I had always been a “good kid” and believed in what I was taught at home and at church; however, during my freshman year at Utah State I realized that I had better really know that the gospel is true prior to serving a mission. During that time I had read some anti-LDS literature; I’d seen some in high school as well, but this later exposure really made me feel that I needed to know more answers than I did. So I read and especially pondered, asking myself if anyone could or would write the Book of Mormon with the intent to defraud, or if an uneducated school boy in the early 1800s could write chiasmus, or understand Hebrew culture, or explain deep religious doctrine — that I believed was true — more clearly than the Bible explains it. I had several subtle but real answers to my prayers, prior to and during my mission in Curitiba, Brasil. However, even after my mission it was important to me to reconfirm what I had learned to be true. Often I found that confirmations of my testimony did not come immediately, or in the way I expected; while frustrating at the time, this helped me to know for sure that I wasn’t just “brainwashing” myself.
I spent much of my free study time on my mission, and after it, studying scriptures and finding cross references and trying to organize gospel principals in my mind as they relate to each other. I like to draw analogies to understand spiritual things, keeping in mind that analogies cannot be taken too far. Many of the analogies I have created draw on my science background. One seminar I attended on human development reminded me of our spiritual development, and helped me to understand spiritual development. I have also compared learning through the scientific method to learning spiritual truths through a similar method. There are actually more similarities than differences between understanding religion and understanding science. I’ve written up many of my thoughts into a couple of manuscripts which I hope at least my children and family members can someday benefit by.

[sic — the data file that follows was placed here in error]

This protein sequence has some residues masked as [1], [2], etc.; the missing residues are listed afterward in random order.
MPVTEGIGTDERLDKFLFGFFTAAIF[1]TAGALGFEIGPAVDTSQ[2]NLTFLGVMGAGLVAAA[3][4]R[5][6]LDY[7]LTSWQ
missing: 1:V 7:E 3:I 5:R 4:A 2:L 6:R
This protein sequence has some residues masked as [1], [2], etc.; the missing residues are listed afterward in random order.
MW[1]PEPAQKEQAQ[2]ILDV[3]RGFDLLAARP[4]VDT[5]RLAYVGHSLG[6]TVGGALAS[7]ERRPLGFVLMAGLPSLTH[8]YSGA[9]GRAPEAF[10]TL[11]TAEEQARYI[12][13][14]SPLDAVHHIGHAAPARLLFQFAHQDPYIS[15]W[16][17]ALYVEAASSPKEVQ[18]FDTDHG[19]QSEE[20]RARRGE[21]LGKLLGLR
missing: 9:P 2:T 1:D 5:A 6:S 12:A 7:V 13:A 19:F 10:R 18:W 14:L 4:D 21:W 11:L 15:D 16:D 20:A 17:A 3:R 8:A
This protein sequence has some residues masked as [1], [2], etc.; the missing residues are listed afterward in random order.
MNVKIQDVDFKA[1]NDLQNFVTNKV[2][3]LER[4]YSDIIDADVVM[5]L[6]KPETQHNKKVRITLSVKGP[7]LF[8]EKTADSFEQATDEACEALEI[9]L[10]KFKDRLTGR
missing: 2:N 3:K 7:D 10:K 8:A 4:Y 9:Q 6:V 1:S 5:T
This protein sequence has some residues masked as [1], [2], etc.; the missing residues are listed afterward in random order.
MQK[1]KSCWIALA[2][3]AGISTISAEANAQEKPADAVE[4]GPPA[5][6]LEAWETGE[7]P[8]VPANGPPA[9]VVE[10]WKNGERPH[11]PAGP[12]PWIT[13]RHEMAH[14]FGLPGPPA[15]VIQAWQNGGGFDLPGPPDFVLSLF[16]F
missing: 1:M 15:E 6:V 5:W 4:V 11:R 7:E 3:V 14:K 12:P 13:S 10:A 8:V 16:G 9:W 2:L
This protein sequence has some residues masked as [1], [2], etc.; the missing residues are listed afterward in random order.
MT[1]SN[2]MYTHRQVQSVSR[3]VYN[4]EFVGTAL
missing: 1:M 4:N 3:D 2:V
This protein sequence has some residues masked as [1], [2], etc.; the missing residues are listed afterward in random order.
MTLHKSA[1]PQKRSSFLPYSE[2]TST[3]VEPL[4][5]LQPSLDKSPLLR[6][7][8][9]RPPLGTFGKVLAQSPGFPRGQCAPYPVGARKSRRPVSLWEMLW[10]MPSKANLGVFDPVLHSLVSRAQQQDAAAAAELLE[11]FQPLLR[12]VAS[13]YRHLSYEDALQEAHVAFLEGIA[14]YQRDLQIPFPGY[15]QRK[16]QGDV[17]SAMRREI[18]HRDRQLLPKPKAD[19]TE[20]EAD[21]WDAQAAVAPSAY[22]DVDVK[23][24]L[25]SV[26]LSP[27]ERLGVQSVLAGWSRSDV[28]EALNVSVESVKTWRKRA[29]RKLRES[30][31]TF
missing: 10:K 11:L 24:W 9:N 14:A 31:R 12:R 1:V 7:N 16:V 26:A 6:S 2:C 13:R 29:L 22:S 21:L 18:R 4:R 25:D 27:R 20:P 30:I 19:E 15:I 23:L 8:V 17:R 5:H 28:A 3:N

I have learned that some people are naturally more believing, and others are naturally more skeptical. I have come to believe that these are not “good” or “bad” traits – they just are. It is ok to have doubts, and it is even ok to doubt things that others easily believe. But having a “desire to believe” (Alma 32:27) allows God to strive with us and teach us. Sometimes it requires a struggle on our part, but we can be stronger because of it. Struggles with spiritual things are nothing to be ashamed of; even Enos had a wrestle with the Lord (see Enos 1:2; see also Alma 8:10). I believe all Latter-day Saints should have these kinds of struggles. Rather than ignore our weaknesses and lack of understanding, we ought to tackle these things, in meaningful and deliberate ways (as opposed to fanatical or overzealous ways).